The ABM Vote: Anybody But McCain

With sturdy Fred Thompson gone from the GOP race, and Gov. Huckabee fading, Governor Romney and Mayor Giuliani remain in contention to capture the ”ABM” vote:  Anybody But McCain. Each of the two have strengths that will make the choice of just one of them a challenge in the weeks lefts before Super Tuesday and the lesser dates in February that will dominate the choice of the nominee.  At the same time, each of them has the same weakness, that is, history.  To nominate either of them would be unprecedented for the Republican Party not because of their politics, or character, but because of their proud and clear self-descriptions — Mitt Romney as a capitalist, and Rudy Giuliani as a New York mayor.

Mitt Romney is a very smart man, and his remark on the very day of greatest market turmoil is a measure of his experience in the world of free enterprise:

“I can tell you from my own personal experience that every time I’ve seen things really get scary and the markets really collapse that I put aside that fear for a moment and say, ‘Ah-ha, is this a buying opportunity?’ Because my experience has always been what goes down, comes back up.”

Everything is right about this observation, from the advice to buy when there’s blood in the street to the long-term regard for sound investments in growth.  At the same time, Mr. Romney also identifies himself as completely a capitalist bull.  This is a traditional weakness when you are running for POTUS.  There has never been a successful nominee of either party who identified himself primarily as a capitalist.  A century ago, such a title would have pushed the candidate into the Carnegie-Morgan-Rockefeller division of the GOP and would have been ruinous at the general election.  Carnegie cost Harrison in 1892; and Morgan and Wall Street likely cost Taft in 1912.  Even the Bull Moose himself, T.R., fled capitalism when he ran as a breakaway in 1912.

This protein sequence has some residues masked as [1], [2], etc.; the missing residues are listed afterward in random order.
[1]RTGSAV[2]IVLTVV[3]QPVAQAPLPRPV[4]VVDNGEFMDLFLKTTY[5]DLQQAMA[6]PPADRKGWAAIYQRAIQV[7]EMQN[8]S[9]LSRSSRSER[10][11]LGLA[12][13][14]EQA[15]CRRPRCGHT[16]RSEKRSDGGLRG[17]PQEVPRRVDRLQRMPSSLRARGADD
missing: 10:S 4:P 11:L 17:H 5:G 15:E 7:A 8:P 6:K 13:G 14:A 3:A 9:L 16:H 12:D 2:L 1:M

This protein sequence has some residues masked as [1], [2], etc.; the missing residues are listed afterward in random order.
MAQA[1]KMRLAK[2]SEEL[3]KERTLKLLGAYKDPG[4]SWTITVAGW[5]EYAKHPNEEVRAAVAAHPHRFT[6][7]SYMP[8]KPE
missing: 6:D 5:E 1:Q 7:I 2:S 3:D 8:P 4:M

Half a century ago, Governor Romney’s remark would have associated himself with the men in the gray flannel suits, the corporation man, and this became a negative on the campaign trail after the travails of former Ford boss McNamara with the Kennedy Administration, and even was a drag on Governor Romney’s former American Motors boss father in the 1964 GOP. Bluntly, there is no precedent for the electorate to choose a “capitalist tool” over a military man like McCain. If and when it happens, Mitt Romney will be the new mold all by himself (Willkie is an outlier and unclassifiable even as a Republican), and will introduce a new phase to the GOP that has avoided the Wall Street mantle for its choices for one hundred years.

With Mayor Giuliani there is the historical weakness that the GOP has never chosen a New York City official for a nominee.  That too would be unprecedented.  After Garfield’s horrible end, a lingering death from assassination, the former Collector of the Port of New York Chester Arthur served out the term; however he did not run for election, and this does not qualify as precedent.  TR himself might satisfy except for the fact that he added governor of New York and vice-president to his profile before he ascended by the accident of assassination and won re-election accordingly.

What’s wrong with a mayor of the largest city becoming a Republican nominee?  Chiefly, it’s because New York City is a Democratic stronghold.  It voted against Lincoln twice and has voted against as many Republicans as it can find since.  Rudy Giuliani is an Achilles in the Troy of the Democrats.  He is an exception to everything about the Republican Party’s history.   What makes him colorful and effective in New York also makes him over the top and even shocking to the GOP states, and might make him unacceptable to the ABM crowd that identifies immigration and abortion as touchstones. 
If and when Mr. Giuliani becomes the Republican nominee, it will be so surprising that the party may have to rename itself something up to date, such as the Grand Old Borough.

When Bob Novak writes that the Republican elite is struggling to accept that John McCain is the party’s likely nominee, after these may years of friction and food fighting between the Arizona senator and the conservative base, it has more to do with accepting the weight of party history than with discovering how to live with the unimaginable. 

Republican.  History is a mighty river.  It flows where it wants to and it wears down any obstacle.  What old school John McCain has on his side right now is that his major opponents are new, much too new, and they’re swimming against the current.


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